The Abbot’s Notebook for January 17, 2018

My sisters and brothers in Christ,

Blessings to you!  It has been one of those wonderful and quiet weeks in the monastery.  Father David Anderson is here, giving us classes on Scripture and Brother Ruzai returned to India for a period of time.  Other than that, everything quiet and peaceful and just the normal routine.  Thanks be to God.

One of the great challenges in the spiritual life is doing the same thing over and over and really believing that things will change.  Not only should we believe that things will change but that things are changing right in the here and now.  If we look at our relationship with the Living God as a love relationship, then this can make sense.  For instance, in a marriage, especially in the early phase of marriage, there is often a strong attraction of love that allows the woman and man to go deeper into their relationship.  Most often that strong attraction of love eventually gentles and is simply a strong bond of love with a deep current of love underlying it.  Things don’t change and yet are always changing.

Over the years I have often used the image of my own parents’ marriage.  It was filled with a strong attraction which gentled over the years into that underlying bond of love in which not much seemed to change but yet was always changing.  It was a great gift to my parents that they had such a deep bond of love at the various times of trial and difficulty.  The alcoholism of my father could easily have destroyed the marriage.  When both my parents were still drinking, it was not as difficult.  When my mother stopped drinking, more or less, then the challenges began.  At one point my mother left my father—and yet eventually their love and commitment to one another brought them together again.  When my father was in an airplane crash and survived but with terribly injuries, the worst injury was that he began to drink again.  Some months later he was in a terrible vehicle crash.  My father was drunk and killed a child and serious injured several others.  That could easily have ended the marriage.  It was the great burden of my father to live for another 35 years with that crash on his conscience.  He served time in prison but came out and took up earning a living and raising his family again.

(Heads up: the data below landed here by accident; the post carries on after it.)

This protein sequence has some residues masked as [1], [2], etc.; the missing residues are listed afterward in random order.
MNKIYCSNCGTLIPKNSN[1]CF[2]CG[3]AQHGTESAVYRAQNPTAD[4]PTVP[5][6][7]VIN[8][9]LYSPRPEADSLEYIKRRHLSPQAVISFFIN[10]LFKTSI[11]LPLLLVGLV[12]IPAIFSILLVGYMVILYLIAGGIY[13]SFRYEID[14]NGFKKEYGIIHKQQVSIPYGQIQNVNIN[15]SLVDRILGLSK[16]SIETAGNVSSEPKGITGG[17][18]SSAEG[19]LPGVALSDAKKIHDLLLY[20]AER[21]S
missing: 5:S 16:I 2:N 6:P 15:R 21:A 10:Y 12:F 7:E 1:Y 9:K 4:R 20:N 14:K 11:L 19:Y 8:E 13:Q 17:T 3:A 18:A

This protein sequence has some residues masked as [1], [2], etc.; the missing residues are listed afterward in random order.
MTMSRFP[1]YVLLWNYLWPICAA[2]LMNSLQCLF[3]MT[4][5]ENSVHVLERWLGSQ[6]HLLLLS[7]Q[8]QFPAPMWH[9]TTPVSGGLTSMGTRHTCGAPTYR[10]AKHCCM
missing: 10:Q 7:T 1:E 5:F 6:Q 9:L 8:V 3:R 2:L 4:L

The question often comes to me:  how much do I love God and how much do I love the community to which I am committed?  I always have this example of my father, who did terrible and awful things, and yet kept on going and trying to do what was right.  From the side of my mother and myself and probably also of my sisters and brothers, it was a matter of prayer and a firm belief that God could change the situation.  Such beliefs often look ill-advised and foolish to others, but in our family, finally, my father stopped drinking and had 35 years of sobriety and the local parish thought of him as a saint.

Sometimes I go walking in the mornings, even now, when it is 17° Fahrenheit because I have to keep walking for my health.  Some mornings I see the slight silver sliver of the moon in the early morning sky when the sun has not yet brought color but only a non-distinct kind of gray to the sky.  Then sometimes I wait for the first spot of sun to hit on the far face of the west cliffs in the canyon.    It is a magical time of day, as long as I can live with the cold.  But it also reflects faith that the moon will be there and that the sun will rise again.  It is this same kind of faith that we must have that God will act, in His time, in the life of each person.  Sure, others can tell me that I am foolish to believe that others can change.  Sometimes I also feel that I am foolish in thinking that I can change.  Yet, deeper yet in me is that faith that God is present in every situation, with His will for the good of each person.  We humans often resist that will of God, yet in time and in eternity, God will prevail and have His way with us.